A page from the "Poetry through the Ages" exhibit...

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Basic elements.

Like other repeating-line poems, such as triolet and the villanelle, the keys to writing a rondeau are to generate a dynamic, catchy opening line, part of which will serve as the end-lines for the second and third stanzas; and to end that opening line with a word that has many rhymes. The overall rhyme scheme is aabba-aabR-aabbaR. The form itself combines a quintet, a quatrain, and a sestet, with lines ranging from eight to ten syllables.

Strong rhyme scheme.

A good example of a modern rondeau is W.E. Henley’s "In Rotten Row." The main difference between modern and early rondeaux lies in the affinity for rhyming off the opening line. Medieval and Renaissance poets focused on the force of their lines, while English poets developed rhythm.

Henley opens with a catchy line – the eventual refrain – and establishes a strong aabb rhyme scheme in the opening quatrain. He also works with eight-syllable lines, the traditional French form. "In Rotten Row" is an excellent hybrid of classic French and modern English rondeau style.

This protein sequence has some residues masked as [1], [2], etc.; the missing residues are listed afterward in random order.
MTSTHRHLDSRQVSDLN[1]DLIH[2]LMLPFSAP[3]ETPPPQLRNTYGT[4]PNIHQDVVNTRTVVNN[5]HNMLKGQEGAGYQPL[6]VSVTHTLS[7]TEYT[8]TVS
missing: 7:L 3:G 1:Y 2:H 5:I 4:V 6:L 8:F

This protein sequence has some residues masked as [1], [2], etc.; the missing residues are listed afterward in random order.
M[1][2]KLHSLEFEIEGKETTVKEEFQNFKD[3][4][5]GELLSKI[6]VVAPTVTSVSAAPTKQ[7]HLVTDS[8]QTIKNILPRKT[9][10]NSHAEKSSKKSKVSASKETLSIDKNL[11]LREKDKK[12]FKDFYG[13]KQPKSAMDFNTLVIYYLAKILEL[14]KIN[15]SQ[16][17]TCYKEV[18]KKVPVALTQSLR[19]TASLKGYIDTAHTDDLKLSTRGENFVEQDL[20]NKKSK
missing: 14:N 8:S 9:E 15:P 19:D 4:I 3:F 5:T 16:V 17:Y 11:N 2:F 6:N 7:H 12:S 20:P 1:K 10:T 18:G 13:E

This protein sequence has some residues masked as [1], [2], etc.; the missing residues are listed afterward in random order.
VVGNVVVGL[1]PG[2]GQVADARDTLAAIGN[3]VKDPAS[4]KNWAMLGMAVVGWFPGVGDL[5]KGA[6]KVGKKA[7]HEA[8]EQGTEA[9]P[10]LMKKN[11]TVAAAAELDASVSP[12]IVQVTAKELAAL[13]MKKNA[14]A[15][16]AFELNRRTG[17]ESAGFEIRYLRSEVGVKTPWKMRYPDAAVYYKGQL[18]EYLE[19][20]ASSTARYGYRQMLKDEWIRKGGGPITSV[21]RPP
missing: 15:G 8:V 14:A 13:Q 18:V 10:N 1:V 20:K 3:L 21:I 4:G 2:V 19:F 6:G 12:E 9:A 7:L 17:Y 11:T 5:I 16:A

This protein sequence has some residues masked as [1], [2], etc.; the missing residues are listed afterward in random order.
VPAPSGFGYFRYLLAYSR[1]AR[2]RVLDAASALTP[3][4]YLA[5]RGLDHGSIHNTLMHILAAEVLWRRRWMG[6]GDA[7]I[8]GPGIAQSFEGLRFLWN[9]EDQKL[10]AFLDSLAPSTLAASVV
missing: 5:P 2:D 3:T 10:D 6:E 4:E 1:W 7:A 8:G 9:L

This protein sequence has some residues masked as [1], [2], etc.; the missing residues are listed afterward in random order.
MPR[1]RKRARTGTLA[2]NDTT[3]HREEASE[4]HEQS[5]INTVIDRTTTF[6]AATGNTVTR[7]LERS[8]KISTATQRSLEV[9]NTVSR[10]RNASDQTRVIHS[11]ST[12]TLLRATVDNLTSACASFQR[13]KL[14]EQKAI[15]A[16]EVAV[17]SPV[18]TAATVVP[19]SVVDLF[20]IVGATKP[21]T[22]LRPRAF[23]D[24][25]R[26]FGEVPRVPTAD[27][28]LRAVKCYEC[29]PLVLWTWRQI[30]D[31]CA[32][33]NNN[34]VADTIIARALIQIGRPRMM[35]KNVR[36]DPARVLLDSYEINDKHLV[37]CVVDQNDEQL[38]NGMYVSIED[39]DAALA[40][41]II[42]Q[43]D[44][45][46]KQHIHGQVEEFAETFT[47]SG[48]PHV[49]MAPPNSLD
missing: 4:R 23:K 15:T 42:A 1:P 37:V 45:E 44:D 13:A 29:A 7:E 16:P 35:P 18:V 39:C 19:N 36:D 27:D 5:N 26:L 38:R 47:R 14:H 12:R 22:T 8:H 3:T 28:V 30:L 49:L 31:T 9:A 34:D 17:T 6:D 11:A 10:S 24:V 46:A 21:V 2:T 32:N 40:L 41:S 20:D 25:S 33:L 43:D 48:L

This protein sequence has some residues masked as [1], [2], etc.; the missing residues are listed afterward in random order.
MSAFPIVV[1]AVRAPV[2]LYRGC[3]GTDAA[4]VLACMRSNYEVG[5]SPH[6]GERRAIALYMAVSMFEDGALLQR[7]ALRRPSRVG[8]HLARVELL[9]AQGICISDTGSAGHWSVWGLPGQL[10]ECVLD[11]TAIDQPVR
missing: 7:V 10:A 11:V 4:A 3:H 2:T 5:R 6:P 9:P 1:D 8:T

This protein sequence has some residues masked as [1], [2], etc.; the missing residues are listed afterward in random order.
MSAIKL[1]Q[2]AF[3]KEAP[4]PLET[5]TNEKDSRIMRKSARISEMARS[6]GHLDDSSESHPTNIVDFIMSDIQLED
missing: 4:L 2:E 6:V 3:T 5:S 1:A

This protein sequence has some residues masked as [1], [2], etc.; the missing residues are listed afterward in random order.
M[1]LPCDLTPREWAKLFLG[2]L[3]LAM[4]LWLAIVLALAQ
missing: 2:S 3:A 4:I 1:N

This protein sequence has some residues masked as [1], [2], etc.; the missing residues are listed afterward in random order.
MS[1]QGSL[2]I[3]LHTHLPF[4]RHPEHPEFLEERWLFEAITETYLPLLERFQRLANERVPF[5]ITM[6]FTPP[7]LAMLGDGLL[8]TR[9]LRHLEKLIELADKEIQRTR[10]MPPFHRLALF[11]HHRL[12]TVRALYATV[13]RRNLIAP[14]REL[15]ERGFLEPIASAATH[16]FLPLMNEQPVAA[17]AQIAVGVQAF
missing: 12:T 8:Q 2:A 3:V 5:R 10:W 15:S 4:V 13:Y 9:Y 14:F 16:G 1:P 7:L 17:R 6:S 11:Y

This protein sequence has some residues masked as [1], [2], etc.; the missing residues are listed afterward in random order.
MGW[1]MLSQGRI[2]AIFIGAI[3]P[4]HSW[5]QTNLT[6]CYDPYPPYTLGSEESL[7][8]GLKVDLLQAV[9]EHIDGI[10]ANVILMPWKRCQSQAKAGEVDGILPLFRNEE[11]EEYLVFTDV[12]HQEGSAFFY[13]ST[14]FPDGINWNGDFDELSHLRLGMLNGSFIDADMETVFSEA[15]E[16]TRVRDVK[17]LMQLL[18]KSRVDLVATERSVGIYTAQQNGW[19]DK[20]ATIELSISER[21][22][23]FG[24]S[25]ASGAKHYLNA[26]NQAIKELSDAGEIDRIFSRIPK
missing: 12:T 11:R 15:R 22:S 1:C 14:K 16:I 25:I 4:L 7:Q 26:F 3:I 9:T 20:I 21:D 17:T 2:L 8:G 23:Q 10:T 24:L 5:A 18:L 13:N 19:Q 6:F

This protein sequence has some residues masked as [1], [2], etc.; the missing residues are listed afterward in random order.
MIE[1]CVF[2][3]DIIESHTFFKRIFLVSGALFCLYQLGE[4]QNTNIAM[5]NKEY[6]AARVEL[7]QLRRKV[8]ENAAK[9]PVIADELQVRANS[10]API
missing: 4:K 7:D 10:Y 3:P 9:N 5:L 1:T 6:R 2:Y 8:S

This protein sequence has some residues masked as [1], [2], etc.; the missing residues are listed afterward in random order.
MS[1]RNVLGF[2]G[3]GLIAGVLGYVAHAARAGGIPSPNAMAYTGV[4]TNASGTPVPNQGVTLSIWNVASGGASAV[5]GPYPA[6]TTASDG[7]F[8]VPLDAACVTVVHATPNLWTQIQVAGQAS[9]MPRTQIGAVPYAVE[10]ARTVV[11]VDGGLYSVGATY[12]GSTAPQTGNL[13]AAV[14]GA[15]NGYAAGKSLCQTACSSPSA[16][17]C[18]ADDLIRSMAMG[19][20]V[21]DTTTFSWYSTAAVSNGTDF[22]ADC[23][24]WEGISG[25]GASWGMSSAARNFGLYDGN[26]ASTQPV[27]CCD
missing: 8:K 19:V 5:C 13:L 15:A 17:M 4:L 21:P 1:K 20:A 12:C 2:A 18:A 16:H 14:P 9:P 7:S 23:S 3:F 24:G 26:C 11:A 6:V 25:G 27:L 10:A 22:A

In Rotten Row a cigarette
I sat and smoked, with no regret
For all the tumult that had been.
The distances were still and green,

Paint the setting.

The opening rhyme scheme works through most of this quintet. Note the storytelling quality to the poem, and also how it rolls naturally into the truncated refrain – just three words from the opening line. Use the second stanza to paint the setting and background of your rondeau.

And streaked with shadows cool and wet.
Two sweethearts on a bench were set,
Two birds among the bows were met;
So love and song were heard and seen
In Rotten Row.

Use the form’s flexibility.

The pastoral scene of the second stanza shifts to more action in the final sestet, driving toward a conclusion, similar to the villanelle form. Also, in the third line, Henley uses nine syllables. The rondeau gives you the flexibility to work with eight to ten syllables per line. Try to be consistent in your syllable counts per line, but if you need an extra syllable to deliver an effective line, take it. Also remember that the rondeau is rhythmic, fluid, and strong, and like a good pop song, it has a catchy refrain.

A horse or two there was to fret
The soundless sand; but work and debt,
Fair flowers and falling leaves between,
While clocks are chiming clear and keen,
A man may very well forget
In Rotten Row.